Payment system application 408 suitably comprises information useful in effecting commercial transactions, e.g., account number and expiration date information traditionally stored on a magnetic-stripe credit card. Alternatively, Payment system application 408 comprises a full EMV-compliant application suitable for a wide range of financial transactions. Payment system application 408 is described further below in conjunction with FIG. 6.
Airline application 410 suitably comprises data helpful in streamlining commercial airline travel; for example, relevant personal preferences, electronic tickets, and frequent flier information. Airline application 410 is discussed in greater detail below in conjunction with FIG. 7.
Hotel application 412 suitably comprises information useful for securing and paying for hotel reservations, including an array of information and preferences associated with a list of preferred hotels as well space for electronic keys. Hotel application 412 is discussed in greater detail below in conjunction with FIG. 9.
Rental car application 414 suitably comprises data useful in expediting the process of car rental and return, including, for example, car preference and frequent rental information. Rental car application 414 is described in further detail below in conjunction with FIG. 8.
In each of the above mentioned applications, sophisticated access and encryption schemes are preferably utilized in order to allow multiple parties to make use of certain file structures while preventing unauthorized entry into others. More specifically, partnering organizations (e.g., hotel chains, airlines, and rental car agencies) may create their own tailor-made file structures (i.e., "partner file structures") within card 100. Details of the various security measures employed are described in further detail below in conjunction with Table 40.
Referring now to FIG. 10, smartcard 100 is suitably used in the context of a distributed transaction system. Briefly, cardholder's may employ smartcard 100 at various access points 15 which are connected via network 19 to an issuer 10 and at least one partnering organization 12. Issuer 10 suitably comprises various hardware and software components suitable for client host communications as well as a database system 11. In this context, the term `issuer` refers to the organization that actually issues the smartcard and retains some high-level access to certain areas of file structure 400 (detailed below).
Partnering organizations 12(a), 12(b), and so on, comprise the various hotel chains, rental-car agencies, airlines, and the like, who have access to appropriate data regions within smartcard 100. Each partnering organization 12 suitably comprises a database 13 and appropriate hardware and software components necessary for completing a transaction over network 19. Network 19 may comprise one or more communication modes, e.g., the public switched telephone network (PSTN), the Internet, digital and analog wireless networks, and the like.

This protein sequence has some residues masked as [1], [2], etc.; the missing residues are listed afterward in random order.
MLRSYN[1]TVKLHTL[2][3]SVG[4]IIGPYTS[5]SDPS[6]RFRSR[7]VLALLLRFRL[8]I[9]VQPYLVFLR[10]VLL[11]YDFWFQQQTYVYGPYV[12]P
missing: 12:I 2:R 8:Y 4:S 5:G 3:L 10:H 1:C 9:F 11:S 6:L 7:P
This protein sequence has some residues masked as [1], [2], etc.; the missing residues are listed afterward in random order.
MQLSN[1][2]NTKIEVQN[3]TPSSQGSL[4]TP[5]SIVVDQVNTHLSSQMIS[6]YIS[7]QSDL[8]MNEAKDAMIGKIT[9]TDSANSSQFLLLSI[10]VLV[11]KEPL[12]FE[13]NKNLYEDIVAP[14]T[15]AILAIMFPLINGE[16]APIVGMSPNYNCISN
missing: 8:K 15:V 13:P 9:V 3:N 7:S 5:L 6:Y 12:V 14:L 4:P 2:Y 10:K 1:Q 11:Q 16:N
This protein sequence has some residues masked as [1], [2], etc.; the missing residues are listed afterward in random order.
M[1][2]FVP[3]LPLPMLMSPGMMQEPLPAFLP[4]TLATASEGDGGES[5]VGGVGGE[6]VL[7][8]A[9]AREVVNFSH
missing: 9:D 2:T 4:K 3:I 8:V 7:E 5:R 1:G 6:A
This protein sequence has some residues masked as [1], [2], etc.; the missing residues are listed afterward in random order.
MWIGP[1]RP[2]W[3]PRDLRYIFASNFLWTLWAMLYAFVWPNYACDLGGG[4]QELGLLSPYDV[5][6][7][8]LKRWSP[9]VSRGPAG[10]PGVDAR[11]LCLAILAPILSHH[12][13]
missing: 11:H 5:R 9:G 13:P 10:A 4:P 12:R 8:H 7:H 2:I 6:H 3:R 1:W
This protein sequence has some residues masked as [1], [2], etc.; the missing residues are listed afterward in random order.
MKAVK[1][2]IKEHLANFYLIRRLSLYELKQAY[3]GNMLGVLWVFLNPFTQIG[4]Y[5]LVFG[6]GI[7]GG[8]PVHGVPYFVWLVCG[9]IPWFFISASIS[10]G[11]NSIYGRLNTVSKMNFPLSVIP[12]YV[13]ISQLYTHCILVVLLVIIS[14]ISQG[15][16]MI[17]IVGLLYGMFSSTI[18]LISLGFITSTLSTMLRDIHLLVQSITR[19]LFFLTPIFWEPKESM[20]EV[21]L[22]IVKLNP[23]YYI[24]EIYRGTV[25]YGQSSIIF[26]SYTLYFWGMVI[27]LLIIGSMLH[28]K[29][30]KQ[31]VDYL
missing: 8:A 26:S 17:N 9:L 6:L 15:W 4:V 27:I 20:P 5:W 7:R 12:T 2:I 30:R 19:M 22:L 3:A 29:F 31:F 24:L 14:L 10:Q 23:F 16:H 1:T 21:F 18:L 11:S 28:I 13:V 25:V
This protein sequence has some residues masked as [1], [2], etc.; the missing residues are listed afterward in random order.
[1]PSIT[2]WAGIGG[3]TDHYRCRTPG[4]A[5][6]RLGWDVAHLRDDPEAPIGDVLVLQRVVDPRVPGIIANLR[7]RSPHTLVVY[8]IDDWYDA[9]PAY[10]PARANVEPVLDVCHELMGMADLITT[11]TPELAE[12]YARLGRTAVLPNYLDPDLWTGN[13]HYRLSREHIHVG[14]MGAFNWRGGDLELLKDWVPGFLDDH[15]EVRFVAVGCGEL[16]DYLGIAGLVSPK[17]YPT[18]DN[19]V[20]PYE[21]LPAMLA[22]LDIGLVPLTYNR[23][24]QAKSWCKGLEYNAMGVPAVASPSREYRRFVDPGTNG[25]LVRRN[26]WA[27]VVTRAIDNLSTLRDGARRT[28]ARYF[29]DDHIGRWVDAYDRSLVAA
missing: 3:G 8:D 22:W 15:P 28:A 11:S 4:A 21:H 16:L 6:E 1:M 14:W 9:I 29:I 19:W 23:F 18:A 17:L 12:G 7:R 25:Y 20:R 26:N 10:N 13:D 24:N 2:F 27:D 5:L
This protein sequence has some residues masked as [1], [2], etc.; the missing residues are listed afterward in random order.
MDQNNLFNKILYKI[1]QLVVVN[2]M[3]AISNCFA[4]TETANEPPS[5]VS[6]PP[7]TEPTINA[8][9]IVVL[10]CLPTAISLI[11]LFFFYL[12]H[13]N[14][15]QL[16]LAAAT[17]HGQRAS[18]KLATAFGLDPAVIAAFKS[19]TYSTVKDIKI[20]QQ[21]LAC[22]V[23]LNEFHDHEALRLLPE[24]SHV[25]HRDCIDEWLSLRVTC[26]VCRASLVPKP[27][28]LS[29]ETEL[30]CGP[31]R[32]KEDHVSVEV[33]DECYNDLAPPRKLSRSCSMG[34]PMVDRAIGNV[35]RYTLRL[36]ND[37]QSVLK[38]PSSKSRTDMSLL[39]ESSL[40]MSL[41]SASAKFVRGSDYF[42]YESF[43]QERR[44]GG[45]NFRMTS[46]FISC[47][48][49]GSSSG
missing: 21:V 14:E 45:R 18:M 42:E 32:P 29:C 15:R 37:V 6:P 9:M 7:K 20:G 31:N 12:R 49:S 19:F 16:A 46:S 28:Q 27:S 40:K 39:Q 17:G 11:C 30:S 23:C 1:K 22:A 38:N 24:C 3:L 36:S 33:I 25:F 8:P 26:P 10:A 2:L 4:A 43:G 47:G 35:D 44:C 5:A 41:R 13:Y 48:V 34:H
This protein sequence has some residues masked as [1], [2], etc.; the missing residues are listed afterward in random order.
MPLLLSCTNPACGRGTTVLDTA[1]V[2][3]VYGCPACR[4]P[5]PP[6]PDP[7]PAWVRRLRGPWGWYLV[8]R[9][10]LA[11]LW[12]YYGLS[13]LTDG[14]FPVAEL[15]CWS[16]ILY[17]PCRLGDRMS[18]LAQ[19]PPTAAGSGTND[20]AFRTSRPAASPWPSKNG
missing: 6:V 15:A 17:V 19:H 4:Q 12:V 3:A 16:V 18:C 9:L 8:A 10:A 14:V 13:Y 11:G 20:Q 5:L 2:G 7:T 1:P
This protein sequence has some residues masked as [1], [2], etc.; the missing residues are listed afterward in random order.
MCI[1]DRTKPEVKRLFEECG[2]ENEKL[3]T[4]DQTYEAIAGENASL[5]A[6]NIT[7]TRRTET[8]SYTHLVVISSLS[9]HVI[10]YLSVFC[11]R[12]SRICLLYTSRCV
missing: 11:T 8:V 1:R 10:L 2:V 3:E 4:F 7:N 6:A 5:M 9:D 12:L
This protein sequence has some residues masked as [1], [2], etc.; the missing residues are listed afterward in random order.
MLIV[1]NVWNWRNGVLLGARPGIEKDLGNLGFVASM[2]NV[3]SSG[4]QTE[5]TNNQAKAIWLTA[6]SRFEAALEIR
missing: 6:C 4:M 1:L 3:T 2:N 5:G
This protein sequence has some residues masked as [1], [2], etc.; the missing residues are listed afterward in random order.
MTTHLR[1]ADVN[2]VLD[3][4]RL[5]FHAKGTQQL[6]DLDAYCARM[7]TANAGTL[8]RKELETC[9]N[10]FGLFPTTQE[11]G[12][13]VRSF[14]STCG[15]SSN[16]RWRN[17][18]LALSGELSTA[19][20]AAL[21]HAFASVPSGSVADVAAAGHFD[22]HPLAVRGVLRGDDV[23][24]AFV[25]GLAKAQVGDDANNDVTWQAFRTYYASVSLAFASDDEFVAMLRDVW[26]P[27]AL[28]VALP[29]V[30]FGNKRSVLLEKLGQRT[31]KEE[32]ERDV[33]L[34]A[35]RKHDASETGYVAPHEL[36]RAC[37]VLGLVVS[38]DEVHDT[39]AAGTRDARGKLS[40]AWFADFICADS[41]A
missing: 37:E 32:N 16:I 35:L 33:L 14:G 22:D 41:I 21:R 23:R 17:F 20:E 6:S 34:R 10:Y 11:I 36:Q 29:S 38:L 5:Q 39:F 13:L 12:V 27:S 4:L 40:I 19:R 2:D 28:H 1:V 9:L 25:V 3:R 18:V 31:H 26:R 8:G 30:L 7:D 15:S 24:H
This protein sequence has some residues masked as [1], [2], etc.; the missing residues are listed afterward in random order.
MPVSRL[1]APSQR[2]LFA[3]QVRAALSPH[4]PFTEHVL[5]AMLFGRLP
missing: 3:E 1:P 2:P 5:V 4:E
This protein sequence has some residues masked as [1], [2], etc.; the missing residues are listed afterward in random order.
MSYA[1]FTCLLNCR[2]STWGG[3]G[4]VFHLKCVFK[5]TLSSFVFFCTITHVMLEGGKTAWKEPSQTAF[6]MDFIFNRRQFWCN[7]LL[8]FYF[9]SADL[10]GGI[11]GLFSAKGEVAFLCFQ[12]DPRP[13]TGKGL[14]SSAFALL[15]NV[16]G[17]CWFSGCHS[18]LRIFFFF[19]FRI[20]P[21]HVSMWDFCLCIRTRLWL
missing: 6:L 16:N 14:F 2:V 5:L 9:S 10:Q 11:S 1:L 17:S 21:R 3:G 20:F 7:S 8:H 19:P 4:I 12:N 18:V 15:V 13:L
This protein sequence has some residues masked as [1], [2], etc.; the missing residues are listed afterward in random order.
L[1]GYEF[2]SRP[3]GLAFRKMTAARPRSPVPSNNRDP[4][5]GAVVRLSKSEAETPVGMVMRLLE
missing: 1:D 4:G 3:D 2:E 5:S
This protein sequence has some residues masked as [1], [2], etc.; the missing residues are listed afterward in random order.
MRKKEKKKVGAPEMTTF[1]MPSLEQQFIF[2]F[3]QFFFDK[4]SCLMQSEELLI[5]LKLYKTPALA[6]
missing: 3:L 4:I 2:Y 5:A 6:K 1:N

Each access point 15 suitably comprises an appropriate card reader for interfacing with smartcard 100 as well as hardware and software suitable for interfacing with a cardholder and performing a transaction over network 19. Access points 15 are preferably located in areas providing convenient access for traveling cardholder's or cardholder's preparing travel arrangements. Such access points 15 may be located, for example, in airline ticketing and gate areas, rental car facilities, hotel lobbies, travel agencies, and stand-alone kiosks in malls. In addition, businesses might see fit to host an access point 15 to streamline their employees' business travel. Furthermore, an individual cardholder might configure his or her personal computer to act as an access point using appropriate software and peripheral hardware.
In a preferred embodiment of the present invention, data files and directories are stored in a "tree" structure as illustrated in FIG. 3. That is, the smartcard file structure resembles the well known MS-DOS (Microsoft Disk Operating System) file structure wherein files are logically organized within a hierarchy of directories. Specifically, three types of files are defined in ISO 7816-4: dedicated files (DF), elementary files (EF), and a master file (MF). The master file is analogous to the MS-DOS "root" directory, and contains all other files and directories. Dedicated files are actually directories or "folders" for holding other DFs or EFs. Thus, MF 302 may contain an arbitrary number of DFs 306, and these DFs (e.g., DF 306(a)) may or may not contain other DFs (e.g., DF 308). Elementary files are used to store user data, and may exist within a dedicated file (e.g., EF 310 within DF 306(a)), or within the master file (e.g., EF 304 within MF 302). Higher level DFs (i.e., DFs which house particular applications) are often referred to as application dedicated files (ADFs).